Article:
Chiefs in Postcolonial Governance and Development in Africa: Issues and Options

Convener: Prof. Geoffrey I. Nwaka (Abia State Univeristy, Uturu, Nigeria);

A strong anti-chieftaincy lobby in Africa maintains that traditional rulers have now outlived their usefulness, and are no longer relevant to modern day society; that such traditional institutions are incompatible with democratic practice, and could in fact reinforce ethnic differences, and undermine nation building. On the other hand many critics of African development blame state failure and the governance crisis in the continent on “the structural disconnection between formal institutions transplanted from outside and indigenous institutions born of traditional African cultures”. There is now renewed interest in an alternative approach to governance and

development which emphasizes the cultural dimension of development, and the overlooked potentials of indigenous knowledge and traditional institutions. The challenge is how best to reconcile democracy and tradition, and enlist traditional institutions and values in the effort to promote good governance and sustainable development. Many now believe that by building on the indigenous we can make governance and development more participatory and sustainable, and also bring the full weight of customary restraints and cultural values to bear on public policy and public life. The panel considers how successive post-colonial constitutions and governments in Africa have tried to evolve a suitable chieftaincy policy, and to manage relations with chiefs at the state and local levels. The panel invites papers which discuss:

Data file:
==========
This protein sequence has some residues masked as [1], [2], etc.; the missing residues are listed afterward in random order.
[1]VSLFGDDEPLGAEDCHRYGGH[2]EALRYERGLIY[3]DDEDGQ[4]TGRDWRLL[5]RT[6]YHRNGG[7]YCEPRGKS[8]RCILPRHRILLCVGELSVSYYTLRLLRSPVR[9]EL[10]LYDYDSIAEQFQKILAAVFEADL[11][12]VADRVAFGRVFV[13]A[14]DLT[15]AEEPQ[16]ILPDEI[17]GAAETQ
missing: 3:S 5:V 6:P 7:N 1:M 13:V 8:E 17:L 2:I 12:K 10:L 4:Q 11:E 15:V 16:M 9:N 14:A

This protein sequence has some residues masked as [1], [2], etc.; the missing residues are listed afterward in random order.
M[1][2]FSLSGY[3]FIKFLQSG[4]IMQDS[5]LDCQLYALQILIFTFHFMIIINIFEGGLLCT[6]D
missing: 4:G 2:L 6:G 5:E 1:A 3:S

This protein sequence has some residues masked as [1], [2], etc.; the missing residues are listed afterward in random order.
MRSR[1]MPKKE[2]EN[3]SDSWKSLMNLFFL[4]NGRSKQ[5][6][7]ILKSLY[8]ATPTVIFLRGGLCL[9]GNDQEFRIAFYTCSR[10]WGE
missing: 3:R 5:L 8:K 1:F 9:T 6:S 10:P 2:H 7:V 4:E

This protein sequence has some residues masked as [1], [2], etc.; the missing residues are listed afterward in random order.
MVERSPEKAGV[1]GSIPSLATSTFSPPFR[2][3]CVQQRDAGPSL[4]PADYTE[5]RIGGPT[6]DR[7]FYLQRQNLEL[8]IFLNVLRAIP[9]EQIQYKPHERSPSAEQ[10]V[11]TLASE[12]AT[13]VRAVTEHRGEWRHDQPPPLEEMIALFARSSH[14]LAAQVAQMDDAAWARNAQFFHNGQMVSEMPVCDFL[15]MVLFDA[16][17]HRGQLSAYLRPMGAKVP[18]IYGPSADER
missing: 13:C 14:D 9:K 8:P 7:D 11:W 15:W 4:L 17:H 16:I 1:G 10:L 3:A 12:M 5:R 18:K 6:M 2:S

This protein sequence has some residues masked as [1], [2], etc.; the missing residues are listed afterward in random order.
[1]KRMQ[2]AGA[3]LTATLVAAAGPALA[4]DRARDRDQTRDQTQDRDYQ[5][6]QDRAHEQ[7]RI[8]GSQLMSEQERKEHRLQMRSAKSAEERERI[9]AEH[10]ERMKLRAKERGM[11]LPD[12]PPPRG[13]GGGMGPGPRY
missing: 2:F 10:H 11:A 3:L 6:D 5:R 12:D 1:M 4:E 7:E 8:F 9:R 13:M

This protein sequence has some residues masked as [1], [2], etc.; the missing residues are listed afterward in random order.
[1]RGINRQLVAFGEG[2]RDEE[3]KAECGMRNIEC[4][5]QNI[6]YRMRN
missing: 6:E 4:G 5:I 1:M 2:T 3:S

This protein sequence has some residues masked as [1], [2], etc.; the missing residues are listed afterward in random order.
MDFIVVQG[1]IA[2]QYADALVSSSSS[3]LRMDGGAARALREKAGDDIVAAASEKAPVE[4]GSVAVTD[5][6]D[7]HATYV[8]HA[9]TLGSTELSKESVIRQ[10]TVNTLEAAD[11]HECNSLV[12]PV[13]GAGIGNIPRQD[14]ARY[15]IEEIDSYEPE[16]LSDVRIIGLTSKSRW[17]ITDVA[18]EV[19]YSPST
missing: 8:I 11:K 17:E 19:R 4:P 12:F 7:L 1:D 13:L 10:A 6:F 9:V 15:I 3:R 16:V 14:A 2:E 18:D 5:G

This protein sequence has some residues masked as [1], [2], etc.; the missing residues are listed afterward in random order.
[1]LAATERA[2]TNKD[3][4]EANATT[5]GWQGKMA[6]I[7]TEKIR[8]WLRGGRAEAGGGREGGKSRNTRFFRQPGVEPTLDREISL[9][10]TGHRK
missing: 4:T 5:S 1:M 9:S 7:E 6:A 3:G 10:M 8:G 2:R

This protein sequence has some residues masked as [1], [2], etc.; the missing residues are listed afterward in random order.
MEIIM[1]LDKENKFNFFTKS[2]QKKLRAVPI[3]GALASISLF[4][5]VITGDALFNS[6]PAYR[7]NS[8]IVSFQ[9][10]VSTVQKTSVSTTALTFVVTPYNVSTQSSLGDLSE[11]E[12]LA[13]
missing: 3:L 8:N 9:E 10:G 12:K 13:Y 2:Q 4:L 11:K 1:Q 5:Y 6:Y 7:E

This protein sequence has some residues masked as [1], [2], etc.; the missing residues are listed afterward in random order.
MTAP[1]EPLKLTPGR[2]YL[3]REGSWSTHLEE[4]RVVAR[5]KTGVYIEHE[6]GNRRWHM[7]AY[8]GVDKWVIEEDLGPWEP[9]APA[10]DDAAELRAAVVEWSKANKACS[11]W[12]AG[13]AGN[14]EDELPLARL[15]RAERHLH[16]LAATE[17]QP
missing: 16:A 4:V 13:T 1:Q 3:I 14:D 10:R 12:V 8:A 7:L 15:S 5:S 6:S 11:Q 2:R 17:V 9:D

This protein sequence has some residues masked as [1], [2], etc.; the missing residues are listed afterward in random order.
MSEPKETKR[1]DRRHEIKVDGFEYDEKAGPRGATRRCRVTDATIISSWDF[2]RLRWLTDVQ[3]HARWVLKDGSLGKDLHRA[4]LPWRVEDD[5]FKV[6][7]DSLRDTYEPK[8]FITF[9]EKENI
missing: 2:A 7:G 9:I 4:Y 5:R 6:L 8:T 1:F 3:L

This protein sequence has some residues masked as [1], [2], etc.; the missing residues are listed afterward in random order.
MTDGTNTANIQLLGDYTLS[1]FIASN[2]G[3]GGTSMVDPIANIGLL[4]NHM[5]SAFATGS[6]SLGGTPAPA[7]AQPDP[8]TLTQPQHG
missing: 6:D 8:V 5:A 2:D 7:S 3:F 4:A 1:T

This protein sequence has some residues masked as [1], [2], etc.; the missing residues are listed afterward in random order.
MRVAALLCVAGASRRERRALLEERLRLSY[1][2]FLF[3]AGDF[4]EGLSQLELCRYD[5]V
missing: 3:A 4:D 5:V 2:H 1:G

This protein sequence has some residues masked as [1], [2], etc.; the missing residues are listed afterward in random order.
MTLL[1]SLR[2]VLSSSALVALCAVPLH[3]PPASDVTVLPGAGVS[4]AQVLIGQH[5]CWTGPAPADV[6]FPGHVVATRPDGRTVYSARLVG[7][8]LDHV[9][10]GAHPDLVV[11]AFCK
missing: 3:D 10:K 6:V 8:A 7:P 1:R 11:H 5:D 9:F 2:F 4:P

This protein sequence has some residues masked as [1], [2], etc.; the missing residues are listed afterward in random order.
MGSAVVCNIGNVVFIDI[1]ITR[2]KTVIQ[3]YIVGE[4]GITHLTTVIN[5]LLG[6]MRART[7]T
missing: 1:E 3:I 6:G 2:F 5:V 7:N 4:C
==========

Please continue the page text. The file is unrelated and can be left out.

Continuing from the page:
- relevant background issues on chiefs and traditional authorities in pre-colonial and colonial
- constitutional provisions on the place of chiefs, and on chieftaincy management in post- colonial African countries;
- the role of chiefs in customary law, and in judicial reforms; and how to strike the right balance between Western jurisprudence and indigenous concepts of justice and conflict resolution;
- chiefs and traditional leaders in the practice of democracy;
- chiefs in local government, decentralization and grassroots mobilization;
- traditional rulers and institutions in environmental protection, natural resource management, and response to climate change;
- chiefs and land control in traditional and contemporary African societies;
- should chiefs and traditional rulers take part in politics?
Other proposals that relate to the general theme of the panel will be considered.